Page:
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The Camel’s Nose Under the Tent Flap

By Chris Brady

People don’t like to be told what to do.  Even children are not very receptive to instruction.

So when governments set out to take over peoples’ freedoms (which means, quite simply, government telling people what to do instead of people making their own choices) they have to get crafty.

Some serious skill is required. That’s where politicians come in. Politicians are educated in the arts of “creep.” Not to be confused with the derogatory word which, coincidentally, can accurately be applied to many bureaucrats, creep is a term used to describe a specific strategy nearly perfected by governments.

Here’s how it works.

Since people don’t like to be told what to do and will generally resist being bossed around, something must happen to convince them to allow what would normally and naturally be considered contrary to their best interest.

Although there are many ways to get the process started, usually a crisis of some sort is extremely useful. As one politician recently slipped up and stated publicly, “Never waste a good crisis.” A crisis causes fear. Fear inhibits clear thinking and causes all kinds of knee-jerk reactions.

One such reaction is to allow people in power to utilize that power to “do something.” Almost always, that “doing something” involves the growth of government through the creation of new agencies, bureaus, boards, committees, programs, expenditures, and the passing of new laws. This would all be fine and dandy, except for three little reasons:

  1. they cost money and therefore create massive problems of their own,
  2. they generally don’t work, and finally,
  3. they generate secondary consequences (some would say “unintended” consequences, but given the power lust of many bureaucrats, one wonders).

With each new government creation the “creep” into our personal freedoms increases. Freedom shrinks as governmental interference grows. Many think it’s all okay as long as they are getting their pet programs, handouts, freebies, kickbacks, and power perks.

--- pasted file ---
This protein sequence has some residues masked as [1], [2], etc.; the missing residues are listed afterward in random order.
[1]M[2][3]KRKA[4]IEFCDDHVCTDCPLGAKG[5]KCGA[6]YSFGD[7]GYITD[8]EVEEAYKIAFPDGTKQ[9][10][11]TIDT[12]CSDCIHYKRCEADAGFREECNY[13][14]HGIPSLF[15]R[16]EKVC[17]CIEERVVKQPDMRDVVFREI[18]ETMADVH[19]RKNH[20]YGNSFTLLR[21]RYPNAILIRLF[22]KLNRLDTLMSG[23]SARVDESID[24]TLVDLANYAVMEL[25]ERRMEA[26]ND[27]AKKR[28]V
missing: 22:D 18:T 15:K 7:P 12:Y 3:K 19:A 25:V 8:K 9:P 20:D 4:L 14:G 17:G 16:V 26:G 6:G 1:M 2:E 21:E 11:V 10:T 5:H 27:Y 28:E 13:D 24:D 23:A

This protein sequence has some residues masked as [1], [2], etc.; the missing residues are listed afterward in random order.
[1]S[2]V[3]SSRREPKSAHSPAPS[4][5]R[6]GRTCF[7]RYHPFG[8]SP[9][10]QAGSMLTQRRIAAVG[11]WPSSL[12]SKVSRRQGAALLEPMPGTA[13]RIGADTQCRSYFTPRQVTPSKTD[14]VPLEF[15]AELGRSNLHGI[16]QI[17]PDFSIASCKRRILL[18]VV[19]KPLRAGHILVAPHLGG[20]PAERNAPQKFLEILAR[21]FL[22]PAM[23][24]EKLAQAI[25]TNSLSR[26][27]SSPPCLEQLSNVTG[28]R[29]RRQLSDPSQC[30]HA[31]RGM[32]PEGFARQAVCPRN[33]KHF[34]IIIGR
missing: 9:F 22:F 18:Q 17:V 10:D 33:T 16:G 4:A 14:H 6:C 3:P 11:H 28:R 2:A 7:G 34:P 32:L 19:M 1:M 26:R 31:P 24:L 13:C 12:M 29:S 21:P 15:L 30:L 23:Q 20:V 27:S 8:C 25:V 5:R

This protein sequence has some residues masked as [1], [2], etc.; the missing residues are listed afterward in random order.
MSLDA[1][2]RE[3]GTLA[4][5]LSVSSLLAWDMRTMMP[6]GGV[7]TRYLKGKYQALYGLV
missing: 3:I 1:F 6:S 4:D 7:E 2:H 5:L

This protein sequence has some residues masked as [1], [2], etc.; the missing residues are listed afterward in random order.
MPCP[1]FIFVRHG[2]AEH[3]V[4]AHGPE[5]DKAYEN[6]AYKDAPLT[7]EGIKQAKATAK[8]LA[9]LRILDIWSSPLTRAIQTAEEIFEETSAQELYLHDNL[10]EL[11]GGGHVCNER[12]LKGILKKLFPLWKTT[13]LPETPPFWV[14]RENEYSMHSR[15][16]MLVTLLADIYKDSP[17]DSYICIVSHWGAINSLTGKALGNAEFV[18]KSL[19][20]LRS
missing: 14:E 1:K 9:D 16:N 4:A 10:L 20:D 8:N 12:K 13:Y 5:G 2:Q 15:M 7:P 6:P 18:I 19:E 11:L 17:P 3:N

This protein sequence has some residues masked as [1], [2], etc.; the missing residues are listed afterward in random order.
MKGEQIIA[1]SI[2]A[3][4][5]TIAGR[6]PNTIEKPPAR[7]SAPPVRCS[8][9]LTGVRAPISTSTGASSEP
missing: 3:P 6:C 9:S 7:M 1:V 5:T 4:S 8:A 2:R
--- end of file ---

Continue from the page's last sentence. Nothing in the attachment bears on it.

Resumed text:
This is why a growing government is always accompanied by a growing “mooching class.” As this plays out, “experts” in government get to decide things we ought to be free to decide for ourselves. “They” are cock-sure that they know what is better for us than we do.

Programs and “Great Societies” and “fairer resource management” and “progress” are trumpeted as grand new foolproof ideas. But it is really the same old story of control over the many by the privileged few that litters the pages of every history book. Freedom bleeds to death on the altar of government worship.

There is a cute illustration often used to describe “creep,” and it goes like this.

Anyone who has ever spent any time around animals knows they are filthy. Camels, famously, are some of the nastiest and filthiest of all. Traveling in caravans across the sub-Saharan deserts for centuries, traders would tie up their camels a distance far enough from their tent to prevent the camels from trying to get in.

Nobody, no matter how dependent upon his camel for survival and transportation, would choose to lodge alongside his camel within the warmth and comfort of his tent. The camels, however, resisted this fact. No matter how unwanted they were within the confines of their owner’s tent, they still desired to partake in a little of that luxury themselves.

They would start their attempt by pushing only their nose under the tent flap. If this went successfully unnoticed, they would slide the full length of their head in. Gradually, little by little, they would stick their whole neck inside, and finally their whole body.

Suddenly, it would seem, the whole animal would be smugly inside the tent enjoying the shelter from the elements, entirely crowding out the tent’s rightful owner. Government can be seen to act in the same way. “It’s just a temporary expedient until the crisis is abated,” they say, sliding their nose under the flap. “Just a little while longer and we’ll have this problem licked,” they say, sliding in their entire head and neck. And on it goes.

As President Reagan said, “There is nothing quite so permanent as a temporary government program.”

The strangest fact, however, is that so many people seem intent on actually helping the camel sneak into the tent! But a little thought is all that’s required to explain this strange situation: they don’t want a camel in their own tent, they only want to help one get into yours!

However, if they really have bought so far into the blind dribble of our day to actually think they want a camel in their own tent, then, well, I suppose they deserve the flea bites they’ll receive.


Chris Brady co-authored the New York Times, Wall Street Journal, Business Weekly, USA Today, and Money Magazine best-seller Launching a Leadership Revolution.

He is also in the World’s Top 30 Leadership Gurus and among the Top 100 Authors to Follow on Twitter. He has spoken to audiences of thousands around the world about leadership, freedom, and success.

Mr. Brady contributes regularly to Networking Times magazine, and has been featured in special publications of Success and Success at Home. He also blogs regularly at Chris Brady.

He is an avid motorized adventurer, pilot, world traveler, humorist, community builder, soccer fan, and dad.

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  1. Great article! I’m sharing with as many as I can.

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